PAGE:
George Harrison Called His Scars ‘Instant Karma,’ According to His Wife

George Harrison called his scars “instant karma,” according to his wife, Olivia. She’s recently released a poetry book called Came the Lightening, 20 poems for George, the closest she’ll ever come to writing an autobiography. Olivia released the book because she wanted fans to know more about George and wanted it to come from her.

There’s one poem where she describes her husband’s physical features and his scars.

George Harrison speaking at The Beatles' Rock & Roll Hall of Fame induction in 1988.
George Harrison | Sonia Moskowitz/IMAGES/Getty Images

George Harrison called his scars ‘instant karma,’ according to his wife, Olivia

In a recent interview, AARP asked Olivia what she hopes readers will learn about George in Came the Lightening. While many people claim to know about George’s life, they don’t know the person she knew.

“His life is somewhat documented,” Olivia said. “People know about Hamburg and Liverpool. But I wanted people to hear it from me. I wrote ‘Tuum Corpus’ (‘your body’ in Latin) because I wanted people to know what he looked like, about how he got the scars on his fingers, his lessons in life.

“He said, ‘I speared a fish. It was so little. It looked so big through the mask. I threw it back, and it slashed my fingers. I had to squeeze lemon on my fingers.’ He called the scars instant karma.”

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The former Beatle knew a lot about karma

George believed in spiritual instant karma as well.

Many people know George was spiritual. He believed in Hinduism and the Hare Krishna movement. Religious texts often talked about reincarnation and karma. George spoke about them in his song, “Art of Dying.”

In the song’s lyrics, George says that if you don’t mind karma, your soul will be forced back to the earth for millions of years after you die if you aren’t careful.

“Every action has an equal and opposite reaction,” George wrote in his 1980 memoir, I Me Mine. “… And the only way you escape the chain of Karma, going round and round again, is if you get the seed and you roast it so it can’t germinate (or fry the egg).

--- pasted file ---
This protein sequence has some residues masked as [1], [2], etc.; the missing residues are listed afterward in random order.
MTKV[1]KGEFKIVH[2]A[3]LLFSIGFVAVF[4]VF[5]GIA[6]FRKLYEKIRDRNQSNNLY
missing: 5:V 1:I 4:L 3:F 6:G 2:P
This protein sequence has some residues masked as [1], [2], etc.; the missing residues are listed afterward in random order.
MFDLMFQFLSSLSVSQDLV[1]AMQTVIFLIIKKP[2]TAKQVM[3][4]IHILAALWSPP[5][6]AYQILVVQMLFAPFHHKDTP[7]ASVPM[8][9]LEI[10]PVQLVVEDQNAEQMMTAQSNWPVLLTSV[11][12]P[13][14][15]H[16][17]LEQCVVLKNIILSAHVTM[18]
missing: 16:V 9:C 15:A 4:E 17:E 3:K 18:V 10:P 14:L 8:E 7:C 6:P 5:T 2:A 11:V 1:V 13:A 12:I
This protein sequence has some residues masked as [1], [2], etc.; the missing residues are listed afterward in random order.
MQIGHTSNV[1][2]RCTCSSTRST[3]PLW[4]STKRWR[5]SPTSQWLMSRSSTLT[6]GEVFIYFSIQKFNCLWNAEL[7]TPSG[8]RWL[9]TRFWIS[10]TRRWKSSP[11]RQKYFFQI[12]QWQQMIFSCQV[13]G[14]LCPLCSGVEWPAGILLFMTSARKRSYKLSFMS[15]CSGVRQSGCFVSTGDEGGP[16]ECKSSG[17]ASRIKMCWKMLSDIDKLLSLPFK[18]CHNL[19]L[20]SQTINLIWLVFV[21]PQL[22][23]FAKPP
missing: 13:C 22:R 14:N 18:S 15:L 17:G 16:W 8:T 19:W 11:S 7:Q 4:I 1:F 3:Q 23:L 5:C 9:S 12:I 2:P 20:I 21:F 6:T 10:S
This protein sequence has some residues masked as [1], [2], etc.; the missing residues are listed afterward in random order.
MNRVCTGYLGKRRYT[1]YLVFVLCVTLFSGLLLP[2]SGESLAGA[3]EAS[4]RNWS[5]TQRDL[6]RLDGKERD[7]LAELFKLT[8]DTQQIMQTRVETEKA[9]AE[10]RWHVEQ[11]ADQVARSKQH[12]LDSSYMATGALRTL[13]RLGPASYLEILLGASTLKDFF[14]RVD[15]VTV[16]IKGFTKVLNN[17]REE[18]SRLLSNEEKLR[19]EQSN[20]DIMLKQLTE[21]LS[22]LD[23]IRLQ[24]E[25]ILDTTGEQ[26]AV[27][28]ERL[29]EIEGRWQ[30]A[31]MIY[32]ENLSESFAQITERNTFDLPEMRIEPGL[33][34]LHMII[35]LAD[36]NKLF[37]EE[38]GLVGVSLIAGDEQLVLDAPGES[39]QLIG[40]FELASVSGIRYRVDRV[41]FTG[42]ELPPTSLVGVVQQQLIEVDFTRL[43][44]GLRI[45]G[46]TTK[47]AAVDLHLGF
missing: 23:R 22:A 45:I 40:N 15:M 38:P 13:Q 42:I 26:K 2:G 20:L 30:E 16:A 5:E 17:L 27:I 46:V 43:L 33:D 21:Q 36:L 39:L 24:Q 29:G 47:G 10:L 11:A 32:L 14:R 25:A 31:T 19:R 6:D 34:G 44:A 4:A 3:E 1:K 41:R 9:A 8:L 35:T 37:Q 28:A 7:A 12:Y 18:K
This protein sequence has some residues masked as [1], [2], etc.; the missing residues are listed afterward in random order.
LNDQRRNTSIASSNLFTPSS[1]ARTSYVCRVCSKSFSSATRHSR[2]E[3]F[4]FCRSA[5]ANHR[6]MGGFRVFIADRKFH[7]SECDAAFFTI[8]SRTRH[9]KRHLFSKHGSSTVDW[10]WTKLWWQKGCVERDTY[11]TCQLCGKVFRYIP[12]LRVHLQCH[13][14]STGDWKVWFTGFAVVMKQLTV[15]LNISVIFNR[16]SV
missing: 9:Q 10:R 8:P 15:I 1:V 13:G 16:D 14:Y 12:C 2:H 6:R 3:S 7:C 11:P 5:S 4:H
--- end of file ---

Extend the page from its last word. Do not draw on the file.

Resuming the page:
“We have to first of all not create more Karma – that is, more actions and reactions – like throwing a pebble into a clear lake, the ripples keep on going. Every thought, word, action or deed that we have is like sending a ripple out across the Universe and it does eventually come back. Whatever you do, it comes right back on you.”

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Olivia helped smooth the rougher edges that George had, his internal scars

Besides dealing with George’s external scars, Olivia also had to deal with his internal ones too, especially when she first met him.

“There was a bit of dusting to do, a bit of clearance,” Olivia said. “I was, like: ‘Look, if we’re going to have a family, we’re going to have a relationship.’ He had a bit of a cloud over his head.

“He had a furrowed brow we used to call ‘the mark of the beast.’ Getting completely outside of the music business was refreshing for him. It allowed him to do normal things, go to normal places. And having a child shifts your life’s view.”

George dealt with his internal and external scars as best he could. He got even more external ones during a 1999 home invasion that left him with multiple stab wounds. Later, in his last years, he underwent several surgeries to help stop his cancer. None of his treatments worked.

However, as he died, his son Dhani said he didn’t have a scar on his body. George was like a yogi. He transcended this earth and went somewhere he’d been trying to get to his whole life, somewhere better. Karma couldn’t keep him here.

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